By Roddy Boyd, Southern Investigative Reporting Foundation
Frequently sporting a $2 billion plus market capitalization, Acadia Pharmaceuticals brings to mind the work of Belgian surrealist Rene Magritte. His 1929 painting “The Treachery of Images” depicts a pipe with the inscription “This is not a pipe,” suggesting that an image and its meaning don’t necessarily correspond with each other.
In that vein, San-Diego-based Acadia portrays itself as a pharmaceutical company but a Southern Investigative Reporting Foundation investigation has revealed that this is merely a clever facade. What lies below is a ruthless marketing entity whose pursuit of regulatory approval is best described as “loophole-centric.”
Nonetheless, in little more than two years, Acadia has gained a remarkable foothold in the pharmaceutical marketplace. The company generated $124.9 million in sales last year — a steep increase from its $17.3 million in 2016 — and its management has told brokerage research analysts to expect its revenue to more than double this year.
This is troubling since evidence is mounting that something is horribly wrong with Acadia’s sole drug, Nuplazid, an antipsychotic for Parkinson’s disease patients who experience episodic hallucinations and delusions. These are symptoms of a condition called Parkinson‘s disease psychosis.
In April CNN uncovered a dramatic increase in the number of reports involving Nuplazid filed with the Food and Drug Administration’s adverse events reporting system. As noted in CNN’s reporting, an adverse event report does not mean that a drug is the cause of harm, but the document is used to help track possible issues.
In the wake of CNN’s story, FDA Commissioner Scott Gottlieb took the unusual step of telling lawmakers he would order his colleagues to “take another look” at the drug. In reply to a question about Gottlieb’s statement, Acadia sent the Southern Investigative Reporting Foundation a six-page press release from April 27 that asserted the FDA had not determined the drug posed a new risk and that doctors could continue to prescribe it.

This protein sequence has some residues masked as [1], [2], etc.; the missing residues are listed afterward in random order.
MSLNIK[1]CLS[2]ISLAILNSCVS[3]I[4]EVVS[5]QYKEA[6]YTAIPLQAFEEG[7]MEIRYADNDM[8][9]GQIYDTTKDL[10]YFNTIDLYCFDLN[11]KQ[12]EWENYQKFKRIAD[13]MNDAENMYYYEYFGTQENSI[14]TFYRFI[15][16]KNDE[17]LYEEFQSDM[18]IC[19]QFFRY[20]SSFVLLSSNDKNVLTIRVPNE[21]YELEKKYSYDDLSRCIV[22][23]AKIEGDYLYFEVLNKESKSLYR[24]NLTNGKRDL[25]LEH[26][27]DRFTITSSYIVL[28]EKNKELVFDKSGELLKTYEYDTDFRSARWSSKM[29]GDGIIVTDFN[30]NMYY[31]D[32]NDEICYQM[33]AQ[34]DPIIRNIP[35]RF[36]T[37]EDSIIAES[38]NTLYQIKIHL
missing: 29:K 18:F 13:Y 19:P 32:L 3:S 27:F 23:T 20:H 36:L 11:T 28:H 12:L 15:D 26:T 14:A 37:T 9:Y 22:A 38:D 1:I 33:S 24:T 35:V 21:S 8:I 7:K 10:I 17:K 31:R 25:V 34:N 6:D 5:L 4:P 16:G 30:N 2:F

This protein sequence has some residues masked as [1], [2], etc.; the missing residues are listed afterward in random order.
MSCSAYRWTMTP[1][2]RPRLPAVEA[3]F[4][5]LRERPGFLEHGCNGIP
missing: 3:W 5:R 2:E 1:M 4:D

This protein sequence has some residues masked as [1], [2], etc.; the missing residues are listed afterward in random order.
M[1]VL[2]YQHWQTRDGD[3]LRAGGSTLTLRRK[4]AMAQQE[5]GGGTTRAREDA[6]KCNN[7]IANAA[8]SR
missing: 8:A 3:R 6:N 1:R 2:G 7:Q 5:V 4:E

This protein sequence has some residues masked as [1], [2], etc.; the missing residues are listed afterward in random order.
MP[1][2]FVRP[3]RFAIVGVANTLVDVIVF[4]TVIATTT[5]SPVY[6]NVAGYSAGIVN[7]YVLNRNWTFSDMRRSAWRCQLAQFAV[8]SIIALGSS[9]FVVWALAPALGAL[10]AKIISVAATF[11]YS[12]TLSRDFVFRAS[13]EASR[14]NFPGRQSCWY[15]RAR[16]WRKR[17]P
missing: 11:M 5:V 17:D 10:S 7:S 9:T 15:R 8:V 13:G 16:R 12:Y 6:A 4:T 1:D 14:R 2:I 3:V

Acadia has accomplished its growth in ways that have attracted intense regulatory scrutiny for other drug companies. The questionable practices include dispensing wads of cash to doctors to incentivize prescription writing and downplaying mounting reports of patient deaths.
Central to Acadia’s marketing is promotion of the faulty illusion that Nuplazid received FDA approval like any other drug — after successfully passing a series of clinical trials and evaluations for the efficacy and safety of its target population. But that’s not the case: Nuplazid essentially tiptoed into the market through the FDA’s equivalent of the cellar door, a legal but unusual method of entry. In other words, the mounting fatalities reported by CNN — and the spiraling costs for the drug that Medicare and private insurance payers are reimbursing — would never have occurred if Nuplazid’s manufacturer had followed the FDA’s standard drug-approval practices.
To understand what’s happened consider how Acadia and Nuplazid fit into the spectrum of the pharmaceutical industry’s efforts to combat neurodegenerative illnesses like Parkinson’s disease. According to the basics of brain chemistry, the substantia nigra pars compacta is a part of the brain stem whose key function is producing dopamine. That chemical transmits and processes signals between the brain cells that govern the human motor function, memory and the response to pleasure. Parkinson’s disease greatly diminishes the production of dopamine, and the neural pathways that carry dopamine deteriorate to a point where motion is mostly inhibited, leading to the muscular shaking and trembling that are the illness’ hallmark.
There is no cure for Parkinson’s disease, and despite prodigious amounts of medical research few therapeutic prospects are on the immediate horizon, even as a gallery of once devastating afflictions — from polio to HIV — have become preventable and treatable. This is not for want of trying: A long list of pharmaceutical companies have spent billions of dollars on research and development of various remedies for Parkinson’s disease only to be forced to abandon their efforts as clinical testing has revealed a lack of efficacy or safety (or frequently both.) A 2014 article in Alzheimer Research & Therapy pegged the failure rate at 99.6 percent (or 243 of 244) for all the trials from 2002 to 2012 for drugs to treat neurodegenerative diseases.